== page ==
Not only is this a solid mystery, but the thread of prejudice that affects the different groups of people is woven throughout the plot. This multilayered story makes the reader pause to think about listening more and learning more about others they may fear or dislike without foundation.

Some books that are translated from a different language are difficult to read. The Drowned Girl is not one of those books. The flow and read was perfect. Even though this is the first novel I’ve read by Blaedel, it is not the first mystery featuring Louise Rick, but I never felt as though I didn’t know enough about the characters to fully understand the story. Actually, it was quite the opposite. Not only were the main characters shown doing their jobs, but personal lives, hopes and dreams are woven throughout to bring them to life and enrich the story.

This intriguing mystery is entertaining and thought provoking. The plot kept me guessing until the last chapters. Just when I thought I knew who the killer was, my theory would be debunked in the next chapter. This is a perfect multilayered book. If you like depth of characters and the tough topics in Jodi Picoult books, you will love Blaedel’s writing style.

Sara Blaedel is a prolific Danish author, who now resides in New York. She is the recipient of several awards including the Golden Laurel, Denmark’s most prestigious literary award.

DISCLOSURE OF MATERIAL CONNECTION: I have a material connection because I received a review copy for free from the publisher/author in connection with Killer Nashville in return for my review. Copyright © 2018 Laura Hartman

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Book Review: Lies – Heart Pounding, Page Turning Psychological Thriller

Lies

By T. M. Logan

DISCLOSURE OF MATERIAL CONNECTION: I have a material connection because I received a review copy for free from Netgalley in exchange for a fair and honest review.

Joe has a great life, an ordinary life. Being married to Mel and father to William – Wills as he calls him, makes him content. He teaches school, helps around the house and does his fair share of parenting. Life is pretty darned good. That is until it slowly begins to unravel.

It all begins when Wills and Joe see Mel’s car on their way home from school. Wills wants to surprise her, but unfortunately Joe is the one who is surprised. Mel seems to be in some sort of meeting with an old college buddy, Ben Delaney. Joe knows Delaney, his daughter babysits Wills and their social circles sometimes intersect. He cannot figure out why Mel is meeting with him when she said she was at work.

Later, what begins as a conversation between Joe and Ben quickly develops into a confrontation. Words lead to shoving and Joe pushes Ben a little too hard. Shocked, he feels he must do something, but Wills is waiting in the car and has an immediate medical need that can’t be delayed. Once Wills is safely home and has been given his medicine, Joe worries about the fight he had with Ben. Giving an excuse to his wife, which is nowhere near the truth, he leaves the house to make sure Ben is okay.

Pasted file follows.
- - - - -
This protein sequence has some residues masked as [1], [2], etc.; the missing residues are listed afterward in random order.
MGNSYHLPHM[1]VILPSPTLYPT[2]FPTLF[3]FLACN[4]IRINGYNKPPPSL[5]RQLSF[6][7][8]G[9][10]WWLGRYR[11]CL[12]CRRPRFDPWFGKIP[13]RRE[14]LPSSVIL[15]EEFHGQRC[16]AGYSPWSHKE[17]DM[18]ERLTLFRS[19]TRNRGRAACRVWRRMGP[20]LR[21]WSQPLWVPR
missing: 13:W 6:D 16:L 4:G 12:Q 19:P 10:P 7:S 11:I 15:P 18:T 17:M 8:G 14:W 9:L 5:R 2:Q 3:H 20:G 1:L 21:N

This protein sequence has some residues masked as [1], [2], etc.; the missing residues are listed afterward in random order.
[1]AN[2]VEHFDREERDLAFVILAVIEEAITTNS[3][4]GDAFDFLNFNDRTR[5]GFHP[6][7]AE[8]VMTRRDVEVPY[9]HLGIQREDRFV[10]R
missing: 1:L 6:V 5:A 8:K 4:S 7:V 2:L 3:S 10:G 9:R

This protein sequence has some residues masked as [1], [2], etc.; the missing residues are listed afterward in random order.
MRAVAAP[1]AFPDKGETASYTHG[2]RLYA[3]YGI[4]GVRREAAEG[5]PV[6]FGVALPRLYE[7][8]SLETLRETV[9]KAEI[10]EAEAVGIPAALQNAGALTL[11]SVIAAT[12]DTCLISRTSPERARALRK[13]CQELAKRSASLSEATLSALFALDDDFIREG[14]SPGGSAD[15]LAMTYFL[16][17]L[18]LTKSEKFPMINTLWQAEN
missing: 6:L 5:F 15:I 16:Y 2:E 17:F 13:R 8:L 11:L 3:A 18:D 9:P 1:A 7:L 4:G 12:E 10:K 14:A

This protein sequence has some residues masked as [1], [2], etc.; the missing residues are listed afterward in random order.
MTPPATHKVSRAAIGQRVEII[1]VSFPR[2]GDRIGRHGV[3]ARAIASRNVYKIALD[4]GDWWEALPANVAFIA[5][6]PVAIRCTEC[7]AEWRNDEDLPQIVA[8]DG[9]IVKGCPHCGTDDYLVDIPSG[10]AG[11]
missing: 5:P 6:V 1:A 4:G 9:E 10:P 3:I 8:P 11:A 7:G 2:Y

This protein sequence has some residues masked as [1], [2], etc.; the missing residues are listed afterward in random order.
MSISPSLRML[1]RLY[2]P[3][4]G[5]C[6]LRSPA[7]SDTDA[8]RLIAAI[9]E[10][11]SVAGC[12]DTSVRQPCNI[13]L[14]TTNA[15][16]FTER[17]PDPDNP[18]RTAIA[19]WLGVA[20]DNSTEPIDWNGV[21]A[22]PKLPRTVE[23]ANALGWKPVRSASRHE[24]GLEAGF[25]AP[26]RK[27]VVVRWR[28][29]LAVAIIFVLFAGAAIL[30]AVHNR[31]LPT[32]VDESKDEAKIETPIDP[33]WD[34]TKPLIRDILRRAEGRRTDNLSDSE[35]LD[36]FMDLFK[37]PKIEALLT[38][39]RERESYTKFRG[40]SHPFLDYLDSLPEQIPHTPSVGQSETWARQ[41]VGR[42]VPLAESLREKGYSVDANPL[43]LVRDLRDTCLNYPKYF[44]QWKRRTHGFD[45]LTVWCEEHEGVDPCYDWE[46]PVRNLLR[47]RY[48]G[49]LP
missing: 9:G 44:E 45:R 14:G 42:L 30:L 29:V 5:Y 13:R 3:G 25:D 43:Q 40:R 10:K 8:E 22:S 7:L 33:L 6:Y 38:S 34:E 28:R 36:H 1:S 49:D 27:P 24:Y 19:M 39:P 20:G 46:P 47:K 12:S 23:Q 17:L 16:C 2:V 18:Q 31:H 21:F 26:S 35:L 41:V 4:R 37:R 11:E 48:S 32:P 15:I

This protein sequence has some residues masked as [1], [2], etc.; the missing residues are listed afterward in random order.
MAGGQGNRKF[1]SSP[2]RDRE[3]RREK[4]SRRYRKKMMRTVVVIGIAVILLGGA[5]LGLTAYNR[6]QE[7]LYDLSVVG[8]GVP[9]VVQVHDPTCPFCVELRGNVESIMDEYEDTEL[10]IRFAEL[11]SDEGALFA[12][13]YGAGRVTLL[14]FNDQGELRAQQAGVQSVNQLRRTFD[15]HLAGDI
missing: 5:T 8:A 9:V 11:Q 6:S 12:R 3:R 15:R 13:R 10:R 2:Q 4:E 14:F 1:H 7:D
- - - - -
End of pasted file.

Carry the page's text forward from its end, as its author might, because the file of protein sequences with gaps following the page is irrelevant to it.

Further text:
When Joe gets back to the hotel parking lot where he left Ben, he is gone. Could Ben have been lying about his meeting with Mel? Was Ben hurt worse than it seemed when Joe had to attend to his son and left him bleeding next to his car?  Or was he fine and simply gone home.

Joe can’t tell Mel what happened or why. Then she lies to him about the meeting with Ben. As the lies pile up they gain momentum. And to make matters worse, it appears as though someone begins to systematically ruin Joe’s peaceful, perfect life. It begins almost immediately after the incident, whispers and rumors that become accusations and arrests. How did his life unravel in less than a week’s time? Will anyone believe the truth? Does Joe really know the truth about anyone or anything? His life depends upon him finding the true behind all of the lies before it is too late.

The scariest thing about this fabulous book is that it is totally believable. Technology and crime unfortunately have become willing partners. Life as we now know it could end with a few clicks of someone’s computer or a quick picture or two on an anonymous cell phone. Joe’s life goes from bad to worse in the time it takes to pay a bill or “like” something on FB. The tension ramps up from mild to out of control then continues with breakneck speed up until the final chapter.

Lies is Logan’s debut novel, published last year in the UK where he resides. It is now available in the US. I highly recommend it to anyone who loves mysteries featuring psychological twists and turns. The characters are everyday people you work with or that live next door. Who knows what secrets they have or what their past and/or present situations may motivate them to do.

Logan’s next book, 29 Seconds is also a psychological thriller and will be available in the US next year. It is available now in the UK if you happen to be traveling there, pick me up a copy.

Copyright © 2018 Laura Hartman